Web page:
Patent filing is 2000, NCSoft's own Lineage was released in 1998 and is 2D (Lineage II was 2003 and true 3D).

        The Realm and Meridian 59 both were true 3D and predate this patent. Several other non MMORPGs that were also 3D and had an online component also predate this patent, but don't have the nearby limiting display issue.

        And yes, as parent stated, clients aren't trusted in MMORPGs, so the server handles all movement and momentum, however, I did see source for one (FOSS MMORPG) 'hint' about where the client thought it was to deal with lag issues (which may be patent infringing). From the games I've played, however, that is not the norm and you rubber band to wherever the server thinks you are. Incidentally, most I've seen wouldn't trust a game to pass a vector - just a direction and a mapping of keys and buttons. Server handles velocity and momentum as well as absolute position.

      • by jdludlow (316515)

        It appears the idea they are trying to patent is that, in a 3D world, when you turn the camera to look a given direction, you should only see some avatars, and not others (that is, only the ones in your field of view). Additionally, if there are a lot of avatars, this patent claims protection for the idea that the client can implement a maximum number of avatars to display, and to use the knowledge of the maximum number to display, combined with the position information, to determine some subset of the ava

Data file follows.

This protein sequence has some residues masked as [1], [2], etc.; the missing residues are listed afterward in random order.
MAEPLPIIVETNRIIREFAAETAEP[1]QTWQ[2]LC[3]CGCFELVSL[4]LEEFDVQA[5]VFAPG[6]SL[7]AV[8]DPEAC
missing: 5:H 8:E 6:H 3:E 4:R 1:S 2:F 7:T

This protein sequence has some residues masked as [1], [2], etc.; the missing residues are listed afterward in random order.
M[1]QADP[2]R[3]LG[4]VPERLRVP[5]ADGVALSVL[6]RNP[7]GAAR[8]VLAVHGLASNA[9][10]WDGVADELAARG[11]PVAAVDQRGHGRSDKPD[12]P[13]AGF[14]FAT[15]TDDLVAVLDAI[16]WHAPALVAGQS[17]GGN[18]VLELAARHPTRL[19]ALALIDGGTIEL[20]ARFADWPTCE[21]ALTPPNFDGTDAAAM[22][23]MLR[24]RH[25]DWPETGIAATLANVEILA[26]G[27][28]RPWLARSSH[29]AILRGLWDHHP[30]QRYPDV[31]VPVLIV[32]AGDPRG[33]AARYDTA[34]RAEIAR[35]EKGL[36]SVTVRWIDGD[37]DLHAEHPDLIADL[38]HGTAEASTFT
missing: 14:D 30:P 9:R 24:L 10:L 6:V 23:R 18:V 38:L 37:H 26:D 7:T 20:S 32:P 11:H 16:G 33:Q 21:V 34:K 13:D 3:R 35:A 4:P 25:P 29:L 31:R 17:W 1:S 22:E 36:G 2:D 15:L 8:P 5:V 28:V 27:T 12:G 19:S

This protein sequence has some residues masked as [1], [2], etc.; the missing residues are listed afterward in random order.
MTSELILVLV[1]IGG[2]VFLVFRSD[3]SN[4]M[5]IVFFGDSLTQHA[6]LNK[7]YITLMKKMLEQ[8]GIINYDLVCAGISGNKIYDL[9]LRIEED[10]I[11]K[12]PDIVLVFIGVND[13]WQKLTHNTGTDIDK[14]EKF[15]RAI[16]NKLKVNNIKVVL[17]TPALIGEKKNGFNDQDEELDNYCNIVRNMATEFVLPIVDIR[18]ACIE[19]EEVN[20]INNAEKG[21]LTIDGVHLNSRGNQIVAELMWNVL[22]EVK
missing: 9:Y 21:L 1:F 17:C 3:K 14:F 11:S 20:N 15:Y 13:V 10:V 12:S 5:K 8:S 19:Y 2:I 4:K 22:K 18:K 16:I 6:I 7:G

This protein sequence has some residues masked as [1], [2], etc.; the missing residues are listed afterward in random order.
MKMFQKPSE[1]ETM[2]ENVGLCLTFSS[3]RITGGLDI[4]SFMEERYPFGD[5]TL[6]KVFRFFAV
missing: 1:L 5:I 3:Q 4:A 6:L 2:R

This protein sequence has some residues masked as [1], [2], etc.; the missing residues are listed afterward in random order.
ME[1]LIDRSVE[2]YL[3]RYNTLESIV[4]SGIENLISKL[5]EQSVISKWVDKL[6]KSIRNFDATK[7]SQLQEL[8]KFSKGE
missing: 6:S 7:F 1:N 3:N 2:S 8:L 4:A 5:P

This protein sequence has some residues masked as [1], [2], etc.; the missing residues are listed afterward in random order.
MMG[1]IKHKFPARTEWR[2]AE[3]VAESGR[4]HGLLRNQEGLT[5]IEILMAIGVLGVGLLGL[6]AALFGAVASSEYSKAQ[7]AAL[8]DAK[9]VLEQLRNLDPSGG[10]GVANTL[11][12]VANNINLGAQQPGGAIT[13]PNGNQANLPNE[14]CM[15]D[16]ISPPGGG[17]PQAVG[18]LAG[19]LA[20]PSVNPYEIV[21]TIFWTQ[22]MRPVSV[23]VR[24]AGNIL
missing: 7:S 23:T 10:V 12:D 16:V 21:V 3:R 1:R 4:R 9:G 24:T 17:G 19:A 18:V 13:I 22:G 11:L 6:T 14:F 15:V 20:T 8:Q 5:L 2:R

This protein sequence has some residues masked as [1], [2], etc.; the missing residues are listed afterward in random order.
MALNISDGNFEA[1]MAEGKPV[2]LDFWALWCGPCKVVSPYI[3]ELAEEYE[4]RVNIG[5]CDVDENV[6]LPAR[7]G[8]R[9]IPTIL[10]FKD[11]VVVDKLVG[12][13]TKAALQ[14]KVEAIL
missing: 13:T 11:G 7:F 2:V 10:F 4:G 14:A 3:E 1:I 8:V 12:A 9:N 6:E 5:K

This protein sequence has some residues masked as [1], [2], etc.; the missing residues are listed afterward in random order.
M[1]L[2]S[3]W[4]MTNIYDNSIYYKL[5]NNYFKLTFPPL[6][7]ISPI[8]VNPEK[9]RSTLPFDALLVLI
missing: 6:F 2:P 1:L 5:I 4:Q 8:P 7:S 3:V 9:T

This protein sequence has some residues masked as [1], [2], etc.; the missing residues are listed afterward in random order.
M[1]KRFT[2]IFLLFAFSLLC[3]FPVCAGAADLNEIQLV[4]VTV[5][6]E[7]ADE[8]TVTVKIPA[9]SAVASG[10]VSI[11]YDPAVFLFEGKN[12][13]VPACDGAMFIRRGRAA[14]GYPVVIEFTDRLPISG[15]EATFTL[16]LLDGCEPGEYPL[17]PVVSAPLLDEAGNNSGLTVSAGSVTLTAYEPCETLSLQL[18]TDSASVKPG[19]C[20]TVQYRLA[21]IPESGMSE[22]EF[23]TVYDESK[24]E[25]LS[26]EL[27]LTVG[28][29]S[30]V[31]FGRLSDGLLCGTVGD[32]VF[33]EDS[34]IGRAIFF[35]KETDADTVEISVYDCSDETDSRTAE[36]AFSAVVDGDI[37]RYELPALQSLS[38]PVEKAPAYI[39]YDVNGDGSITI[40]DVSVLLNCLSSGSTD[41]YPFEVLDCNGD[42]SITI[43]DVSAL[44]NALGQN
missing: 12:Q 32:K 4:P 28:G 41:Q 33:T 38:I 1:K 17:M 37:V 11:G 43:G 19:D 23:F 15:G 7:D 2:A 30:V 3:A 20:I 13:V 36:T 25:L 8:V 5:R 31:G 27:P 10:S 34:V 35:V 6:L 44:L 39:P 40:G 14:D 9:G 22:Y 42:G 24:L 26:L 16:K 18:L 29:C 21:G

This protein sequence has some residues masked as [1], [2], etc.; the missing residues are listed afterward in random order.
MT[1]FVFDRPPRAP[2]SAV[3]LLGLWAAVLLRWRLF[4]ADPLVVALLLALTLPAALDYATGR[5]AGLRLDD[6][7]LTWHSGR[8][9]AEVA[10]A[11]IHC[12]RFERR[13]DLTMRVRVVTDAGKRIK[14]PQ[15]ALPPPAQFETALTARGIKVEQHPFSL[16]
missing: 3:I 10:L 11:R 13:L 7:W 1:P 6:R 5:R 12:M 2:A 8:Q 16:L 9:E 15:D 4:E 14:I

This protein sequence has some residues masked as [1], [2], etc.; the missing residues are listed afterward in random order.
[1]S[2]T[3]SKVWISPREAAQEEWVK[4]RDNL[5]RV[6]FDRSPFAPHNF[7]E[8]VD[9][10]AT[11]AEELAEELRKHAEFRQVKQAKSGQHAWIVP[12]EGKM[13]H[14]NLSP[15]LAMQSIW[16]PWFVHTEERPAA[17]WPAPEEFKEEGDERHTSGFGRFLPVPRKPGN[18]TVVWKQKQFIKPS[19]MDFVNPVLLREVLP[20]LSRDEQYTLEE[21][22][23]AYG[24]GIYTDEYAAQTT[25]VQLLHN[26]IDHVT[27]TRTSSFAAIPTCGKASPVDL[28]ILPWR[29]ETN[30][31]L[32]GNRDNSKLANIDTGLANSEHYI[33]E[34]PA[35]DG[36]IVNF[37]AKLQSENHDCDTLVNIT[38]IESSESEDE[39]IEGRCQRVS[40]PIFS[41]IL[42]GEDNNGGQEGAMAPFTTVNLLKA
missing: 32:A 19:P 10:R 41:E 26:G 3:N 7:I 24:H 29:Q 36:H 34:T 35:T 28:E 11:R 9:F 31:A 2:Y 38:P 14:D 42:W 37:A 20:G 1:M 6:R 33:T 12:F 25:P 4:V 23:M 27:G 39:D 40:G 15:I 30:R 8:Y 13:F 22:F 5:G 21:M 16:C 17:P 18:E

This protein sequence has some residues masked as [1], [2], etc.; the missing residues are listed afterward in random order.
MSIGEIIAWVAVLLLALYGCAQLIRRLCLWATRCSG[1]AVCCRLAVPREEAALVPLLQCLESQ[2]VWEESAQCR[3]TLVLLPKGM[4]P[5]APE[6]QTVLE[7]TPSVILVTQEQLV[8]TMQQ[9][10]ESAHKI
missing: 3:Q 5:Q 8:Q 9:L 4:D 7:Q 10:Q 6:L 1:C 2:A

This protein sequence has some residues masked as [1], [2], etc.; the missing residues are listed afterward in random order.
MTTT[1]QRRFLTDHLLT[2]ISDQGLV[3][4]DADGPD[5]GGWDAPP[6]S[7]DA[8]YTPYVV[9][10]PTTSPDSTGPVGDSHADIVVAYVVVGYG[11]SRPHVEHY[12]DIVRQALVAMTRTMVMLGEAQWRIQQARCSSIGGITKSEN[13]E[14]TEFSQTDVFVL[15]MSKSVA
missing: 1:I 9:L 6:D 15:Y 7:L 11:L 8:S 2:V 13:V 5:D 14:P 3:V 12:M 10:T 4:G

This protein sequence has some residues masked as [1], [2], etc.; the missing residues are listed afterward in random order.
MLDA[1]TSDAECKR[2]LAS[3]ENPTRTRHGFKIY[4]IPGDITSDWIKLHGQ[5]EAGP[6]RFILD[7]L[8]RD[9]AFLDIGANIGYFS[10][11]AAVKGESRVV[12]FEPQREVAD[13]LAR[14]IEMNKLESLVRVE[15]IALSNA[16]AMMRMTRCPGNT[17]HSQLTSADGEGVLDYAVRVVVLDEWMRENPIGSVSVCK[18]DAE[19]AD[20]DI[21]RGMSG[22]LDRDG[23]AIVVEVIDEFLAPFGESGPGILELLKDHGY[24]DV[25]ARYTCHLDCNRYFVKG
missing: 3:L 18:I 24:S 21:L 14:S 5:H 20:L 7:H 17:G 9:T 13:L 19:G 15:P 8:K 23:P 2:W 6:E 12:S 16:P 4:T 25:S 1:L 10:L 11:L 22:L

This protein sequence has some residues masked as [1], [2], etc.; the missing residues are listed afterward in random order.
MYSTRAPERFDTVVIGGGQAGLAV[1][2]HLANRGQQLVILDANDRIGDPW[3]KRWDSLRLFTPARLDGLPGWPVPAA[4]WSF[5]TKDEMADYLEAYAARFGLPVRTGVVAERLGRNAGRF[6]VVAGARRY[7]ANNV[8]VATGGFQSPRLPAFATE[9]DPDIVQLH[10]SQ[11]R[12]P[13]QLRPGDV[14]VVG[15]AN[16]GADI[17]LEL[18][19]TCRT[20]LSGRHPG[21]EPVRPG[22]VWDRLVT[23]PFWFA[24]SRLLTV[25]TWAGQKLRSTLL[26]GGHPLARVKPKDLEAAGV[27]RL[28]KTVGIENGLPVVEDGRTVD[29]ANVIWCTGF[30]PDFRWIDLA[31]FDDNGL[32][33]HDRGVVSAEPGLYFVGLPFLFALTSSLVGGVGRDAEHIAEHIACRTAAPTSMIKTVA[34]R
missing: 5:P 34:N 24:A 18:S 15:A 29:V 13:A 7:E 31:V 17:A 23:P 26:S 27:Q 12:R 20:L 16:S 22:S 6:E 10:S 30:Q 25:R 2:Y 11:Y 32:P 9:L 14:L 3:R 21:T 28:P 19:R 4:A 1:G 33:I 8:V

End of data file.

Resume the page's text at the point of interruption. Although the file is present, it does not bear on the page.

• by Fluffeh (1273756) on Tuesday December 30, 2008 @12:25AM (#26265205)
        *cracks knuckles*

        Being an avid MMO player from UO to current, as well as being a 3D developer on the Unreal Engine, I can make for some useful input here.

        The original UO was indeed a 2D isometric client. Third Dawn brought 3D aspects to the game, though the world was still rendered in isometric view. It just looked more 3Dish. There were however mods/ports to UO that rendered a 3D world! They were buggy as heck though, but you could (in theory) play in the UO world with a 3D client. (Though it was a third party client).

        Now, EQ was a true 3D world. No if's or but's about it.

        The whole bit about the number of avatars to display, that's more really related to engine/hardware performance. Basically, when developing an environment developers need to look at polygons on a screen. This is one of the main restricting factors in developing a world. The more polygons a graphics card has to render, the longer it takes. It's not the only thing, but at the time that this patent was filed, it was certainly one of the most important things.